Why Java Doesn’t Support Multiple Inheritance

The primary problem with multiple inheritance is that it has the potential to create ambiguities in child classes. In a 1995 overview whitepaper, Java lead designer James Gosling stated that the issues with multiple inheritance were one of the motivations for the creation of Java.

The difficulties inherent in multiple inheritance are most clearly seen in the diamond problem. In the diamond problem, parent class A has two distinct child classes B and C; that is, child classes B and C extend class A.

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Now we create a new child class D, which extends both class B and class C. Note that we have multiple inheritance (D extends B and C), hierarchical inheritance (B and C extend A), and multilevel inheritance (D extends A, B, and C).

In the diamond problem, child classes B and C inherit a method from parent class A. Both B and C override the inherited method. But the new methods in B and C conflict with each other.

Ultimate child class D inherits the two independent and conflicting methods from its multiple parents B and C. It is unclear which method class D should use, so there is ambiguity. Other OOP programming languages implement various methods for addressing the multiple inheritance ambiguity.

How to Solve the Multiple Inheritance Problem in Java

Just because multiple inheritance is problematic does not mean that it is not useful. There are many situations where you may want one class to have features from several other classes.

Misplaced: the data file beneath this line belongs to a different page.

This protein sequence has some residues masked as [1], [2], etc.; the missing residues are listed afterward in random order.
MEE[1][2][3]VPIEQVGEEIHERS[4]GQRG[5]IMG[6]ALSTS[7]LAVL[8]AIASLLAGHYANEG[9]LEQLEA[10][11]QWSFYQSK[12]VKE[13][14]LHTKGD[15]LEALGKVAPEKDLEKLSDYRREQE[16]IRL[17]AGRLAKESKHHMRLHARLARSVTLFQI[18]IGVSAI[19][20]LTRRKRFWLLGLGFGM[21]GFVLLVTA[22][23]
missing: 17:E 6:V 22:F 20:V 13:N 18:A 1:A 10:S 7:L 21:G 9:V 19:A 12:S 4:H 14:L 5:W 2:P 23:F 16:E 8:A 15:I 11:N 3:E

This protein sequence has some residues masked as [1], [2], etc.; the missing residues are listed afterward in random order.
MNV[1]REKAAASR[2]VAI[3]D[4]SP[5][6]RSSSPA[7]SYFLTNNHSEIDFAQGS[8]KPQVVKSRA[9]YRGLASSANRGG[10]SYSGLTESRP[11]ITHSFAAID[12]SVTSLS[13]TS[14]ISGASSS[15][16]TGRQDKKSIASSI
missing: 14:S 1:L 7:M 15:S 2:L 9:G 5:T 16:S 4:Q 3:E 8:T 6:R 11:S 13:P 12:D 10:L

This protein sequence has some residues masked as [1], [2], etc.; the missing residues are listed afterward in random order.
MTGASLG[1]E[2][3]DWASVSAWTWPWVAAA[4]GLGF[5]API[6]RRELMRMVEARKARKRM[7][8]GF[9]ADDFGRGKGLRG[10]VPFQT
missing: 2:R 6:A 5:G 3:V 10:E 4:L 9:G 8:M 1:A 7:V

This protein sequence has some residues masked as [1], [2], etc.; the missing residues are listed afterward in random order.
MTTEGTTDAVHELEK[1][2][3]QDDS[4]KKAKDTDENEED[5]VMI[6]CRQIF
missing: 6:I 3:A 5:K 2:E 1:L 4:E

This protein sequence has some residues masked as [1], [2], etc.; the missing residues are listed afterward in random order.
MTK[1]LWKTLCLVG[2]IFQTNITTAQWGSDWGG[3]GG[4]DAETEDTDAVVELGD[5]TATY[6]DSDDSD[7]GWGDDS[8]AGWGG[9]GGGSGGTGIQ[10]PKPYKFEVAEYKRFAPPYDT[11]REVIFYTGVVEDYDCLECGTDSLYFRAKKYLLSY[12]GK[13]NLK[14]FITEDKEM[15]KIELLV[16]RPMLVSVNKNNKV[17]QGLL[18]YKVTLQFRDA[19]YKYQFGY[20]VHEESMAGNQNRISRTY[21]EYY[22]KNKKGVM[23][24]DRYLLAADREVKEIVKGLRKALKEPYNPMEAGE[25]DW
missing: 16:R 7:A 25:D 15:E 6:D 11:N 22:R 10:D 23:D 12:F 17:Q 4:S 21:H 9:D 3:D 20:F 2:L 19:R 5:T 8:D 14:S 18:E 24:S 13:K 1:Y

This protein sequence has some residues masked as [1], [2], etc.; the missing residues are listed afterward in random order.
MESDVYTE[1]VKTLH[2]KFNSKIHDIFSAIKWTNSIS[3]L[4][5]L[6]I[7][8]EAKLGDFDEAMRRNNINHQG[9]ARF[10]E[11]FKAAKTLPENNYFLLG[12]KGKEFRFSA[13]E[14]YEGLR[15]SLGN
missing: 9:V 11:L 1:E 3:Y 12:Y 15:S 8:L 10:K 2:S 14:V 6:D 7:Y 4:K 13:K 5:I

Just think about that Tesla Roadster you will buy when you become a wildly successful software developer. It will draw characteristics from both the sports car class and the electric car class.

Or maybe you are using a private browser to read this article, which has features from the online data privacy solution class and the general internet browser class.

But you can’t extend multiple classes in Java. So how does Java deal with the multiple inheritance issue?

Well, it uses structures called interfaces. Interfaces are abstract types that specify behaviors for classes to implement. Because they are abstract, interfaces do not contain detailed instructions for their behaviors. Instead, the classes provide concrete implementations of interface behaviors.

Interfaces have several defining characteristics:

  • Unlike classes, you do not instantiate interfaces. Instead, classes implement interfaces
  • Interfaces contain only public constant definitions and method headers
  • Interfaces can only extend other interfaces, not classes
  • Interfaces can extend multiple interfaces, and classes can implement multiple interfaces

Now, we can effectively bypass the diamond problem with interfaces. Recalling that only interfaces can only extend other interfaces and any class that needs multiple inheritance characteristics must implement multiple interfaces, we can redefine the diamond problem classes.

What were previously classes A, B, and C now become interfaces A, B, and C. Interfaces B and C still extend interface A, but there are no concrete functions in any of these interfaces, just defined behaviors. Class D remains a class, which is responsible for the concrete implementation of the behaviors found in interfaces B and C.

Note one key distinction here: Class D is not extending interfaces B and C. It is instead implementing them. So you do not actually have a multiple inheritance. Instead, you have simply redefined the problem.

Conclusion

Understanding inheritance is necessary for any effective coder. For Java programmers, it is equally important to know the limitations of inheritance and the built-in Java workaround for the traditional problems with multiple inheritance.

Learning how to put interfaces in place to recreate the effects of multiple inheritance in Java will increase your effectiveness and hireability.